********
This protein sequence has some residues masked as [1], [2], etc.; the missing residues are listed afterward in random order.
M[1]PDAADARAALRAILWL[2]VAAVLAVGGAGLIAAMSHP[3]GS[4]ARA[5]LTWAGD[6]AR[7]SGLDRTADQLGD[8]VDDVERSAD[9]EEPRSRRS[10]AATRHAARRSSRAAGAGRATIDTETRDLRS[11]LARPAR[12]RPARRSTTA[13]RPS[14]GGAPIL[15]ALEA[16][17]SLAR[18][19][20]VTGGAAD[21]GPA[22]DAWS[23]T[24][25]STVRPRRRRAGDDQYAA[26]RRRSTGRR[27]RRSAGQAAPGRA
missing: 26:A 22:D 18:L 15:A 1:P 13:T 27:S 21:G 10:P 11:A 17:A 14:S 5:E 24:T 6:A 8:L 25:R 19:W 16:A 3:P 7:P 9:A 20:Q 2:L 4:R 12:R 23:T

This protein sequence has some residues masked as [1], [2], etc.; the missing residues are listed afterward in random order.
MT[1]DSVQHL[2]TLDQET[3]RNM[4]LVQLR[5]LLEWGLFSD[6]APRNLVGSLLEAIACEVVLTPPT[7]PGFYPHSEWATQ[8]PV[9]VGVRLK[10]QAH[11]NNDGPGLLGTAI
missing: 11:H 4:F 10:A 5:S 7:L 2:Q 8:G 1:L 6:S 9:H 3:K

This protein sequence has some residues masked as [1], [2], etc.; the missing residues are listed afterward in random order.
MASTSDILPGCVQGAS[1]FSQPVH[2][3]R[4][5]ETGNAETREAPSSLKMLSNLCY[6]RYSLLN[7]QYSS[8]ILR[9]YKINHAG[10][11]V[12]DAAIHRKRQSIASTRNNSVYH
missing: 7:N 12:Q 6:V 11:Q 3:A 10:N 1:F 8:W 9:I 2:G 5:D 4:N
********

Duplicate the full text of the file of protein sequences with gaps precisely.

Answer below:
This protein sequence has some residues masked as [1], [2], etc.; the missing residues are listed afterward in random order.
M[1]PDAADARAALRAILWL[2]VAAVLAVGGAGLIAAMSHP[3]GS[4]ARA[5]LTWAGD[6]AR[7]SGLDRTADQLGD[8]VDDVERSAD[9]EEPRSRRS[10]AATRHAARRSSRAAGAGRATIDTETRDLRS[11]LARPAR[12]RPARRSTTA[13]RPS[14]GGAPIL[15]ALEA[16][17]SLAR[18][19][20]VTGGAAD[21]GPA[22]DAWS[23]T[24][25]STVRPRRRRAGDDQYAA[26]RRRSTGRR[27]RRSAGQAAPGRA
missing: 26:A 22:D 18:L 15:A 1:P 13:T 27:S 21:G 10:P 11:A 17:A 14:S 5:E 24:T 6:A 8:L 25:R 19:W 16:A 3:P 7:P 9:A 20:Q 2:L 4:R 12:R 23:T

This protein sequence has some residues masked as [1], [2], etc.; the missing residues are listed afterward in random order.
MT[1]DSVQHL[2]TLDQET[3]RNM[4]LVQLR[5]LLEWGLFSD[6]APRNLVGSLLEAIACEVVLTPPT[7]PGFYPHSEWATQ[8]PV[9]VGVRLK[10]QAH[11]NNDGPGLLGTAI
missing: 11:H 4:F 10:A 5:S 7:L 2:Q 8:G 1:L 6:S 9:H 3:K

This protein sequence has some residues masked as [1], [2], etc.; the missing residues are listed afterward in random order.
MASTSDILPGCVQGAS[1]FSQPVH[2][3]R[4][5]ETGNAETREAPSSLKMLSNLCY[6]RYSLLN[7]QYSS[8]ILR[9]YKINHAG[10][11]V[12]DAAIHRKRQSIASTRNNSVYH
missing: 7:N 12:Q 6:V 11:Q 3:A 10:N 1:F 8:W 9:I 2:G 5:D 4:N